It sounds like a misnomer, but one really can excel at their job but secretly not like it; in fact, they may hate it. The job either does not align with their values or fit their style of working. It could be the overall culture of the organization that leads to these hateful feelings.
How is it possible for someone to be so dissatisfied with the work they do but, yet, perform highly, often getting recognition for this work?
For one thing, I think this can show that we only equate job performance with job happiness. But, this is not always true. One can love the work they do and not the environment they do it in or, they can love the environment but not the work, which involves the concept of job involvement (Kanungo, 1982).
If you can identify with the work tasks you do, meaning you know your highest skills and aptitudes and then use them while performing the work you do, you will be more motivated to do them. You will be tapping into your intrinsic motivation and doing what is ‘the right thing to do.’ You do them because there is a goal to reach and an end-user who will benefit from your work.
However, extrinsic factors do come into play, such as money and the making of it. I have seen individuals who know they have to make money for themselves and their families, so they buckle down and to what is needed. That includes acting happy on the job outwardly but not on the inside. But, this does not preclude them performing highly.
These individuals usually have good self-talk, meaning they don’t allow the negatives of the job to be their focus. They reaffirm why they are doing that job to keep focused on the end-result of making money that will pay their bills and keep their families ‘safe.’
Usually, these individuals also add on that they will do the work until….the next opportunity comes along, the right job is on the horizon, they will start their own business….. While there are individuals who will follow through, most won’t. That money they are working for usually becomes to large to find elsewhere and they become ‘stuck’ in their current state.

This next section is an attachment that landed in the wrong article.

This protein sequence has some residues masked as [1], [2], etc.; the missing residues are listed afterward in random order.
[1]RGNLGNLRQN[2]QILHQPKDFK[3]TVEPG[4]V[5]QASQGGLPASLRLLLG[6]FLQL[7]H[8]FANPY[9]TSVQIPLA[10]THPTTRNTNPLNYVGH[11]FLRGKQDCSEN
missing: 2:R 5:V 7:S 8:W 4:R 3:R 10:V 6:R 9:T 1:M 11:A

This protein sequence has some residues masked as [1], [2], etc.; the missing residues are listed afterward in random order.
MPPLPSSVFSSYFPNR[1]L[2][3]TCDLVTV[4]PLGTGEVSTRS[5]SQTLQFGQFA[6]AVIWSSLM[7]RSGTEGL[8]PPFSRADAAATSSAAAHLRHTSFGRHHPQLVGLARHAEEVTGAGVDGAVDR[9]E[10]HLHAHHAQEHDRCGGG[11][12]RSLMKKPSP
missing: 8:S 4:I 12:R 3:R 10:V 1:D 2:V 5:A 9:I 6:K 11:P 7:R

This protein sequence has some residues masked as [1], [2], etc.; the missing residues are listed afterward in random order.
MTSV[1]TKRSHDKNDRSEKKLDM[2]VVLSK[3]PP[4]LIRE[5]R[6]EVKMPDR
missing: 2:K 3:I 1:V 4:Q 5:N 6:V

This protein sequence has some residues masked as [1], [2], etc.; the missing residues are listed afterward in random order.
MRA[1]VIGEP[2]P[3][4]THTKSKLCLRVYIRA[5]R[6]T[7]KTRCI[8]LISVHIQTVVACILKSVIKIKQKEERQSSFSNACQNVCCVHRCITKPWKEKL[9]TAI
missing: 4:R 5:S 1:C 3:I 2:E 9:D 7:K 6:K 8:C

There is hope, however, to this situation. Hating a job is in the mind; it starts with an unmet need or expectation which then elicits a negative thought, which then snowballs into hating the job. The more these thoughts are focused on, the bigger they become.
So, the way to turn this around is to focus on positive thoughts; “I love my job!” Find work tasks and activities that bring you satisfaction and that come easy for you – yes, they are there. Appreciate the positives and the negatives won’t feel so overwhelming. Who know, you may even find that you secretly like the job.
If you’re on the fence, then begin to explore options for your future career. Start with setting a plan and a target date to leave, then work from there. You don’t have to stay stuck in a job you don’t like. Likewise, there will be a time when you affirm that you are committed to your current job and be the best at it. Those are the two choices you need to decide on. Neither is a loss.
If you’re stuck in a job you don’t like, why continue; contact us today to turn this around. http://www.cyscoaching.com